Opportunities for transformative placemaking: Columbia Gateway, Maryland

Transformative placemaking
Editor's note:

Click here to read the other Opportunities for Transformative Placemaking case studies.

As the demand for walkability and a lively public realm increases, suburban office and research parks around the country are facing increasing pressure to evolve. To compete, developers and landowners in these areas feel they must provide more amenities, as well as spaces and programming that encourage professional and social collaboration. But they often must overcome limited finances, legacy zoning, and other policies in the process.

This case study examines how one such office park in Columbia, Md. is implementing a plan to transform itself into a lively district that meets the changing needs of tenants and their workers.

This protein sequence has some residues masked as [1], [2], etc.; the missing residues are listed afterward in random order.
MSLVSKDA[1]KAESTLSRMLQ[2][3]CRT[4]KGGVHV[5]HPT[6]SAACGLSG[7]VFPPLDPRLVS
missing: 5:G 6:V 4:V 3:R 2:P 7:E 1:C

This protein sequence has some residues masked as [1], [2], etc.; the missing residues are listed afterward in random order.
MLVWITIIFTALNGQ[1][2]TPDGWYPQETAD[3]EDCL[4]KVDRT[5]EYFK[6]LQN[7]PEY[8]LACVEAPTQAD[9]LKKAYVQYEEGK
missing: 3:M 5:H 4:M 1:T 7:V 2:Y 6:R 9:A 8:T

History and context 

The 920-acre site that eventually became Columbia Gateway has been a part of the vision for the planned community of Columbia, Md. since its inception.

In the years leading up to the founding of Columbia in 1967, famed developer James Rouse bought up 14,000 acres of rural land in an area between Baltimore and Washington with the hopes of demonstrating a third way between America’s struggling cities and haphazard suburban sprawl. He set out to prove that with adequate interdisciplinary planning, his version of European new towns could combine the pastoral spacious character and housing that many Americans sought in the suburbs with the employment opportunities, amenities, and mix of races and incomes found in cities. Today, while Columbia’s built form may look similar to other suburban places around the country, this unincorporated town of 100,000 has largely maintained its affordability, while increasing its racial diversity over time. In 2017, the town was 56 percent white, 25 percent black, 11 percent Asian and 8 percent Latino, with a median home price of $300,000—though the majority of households earn six-figure incomes.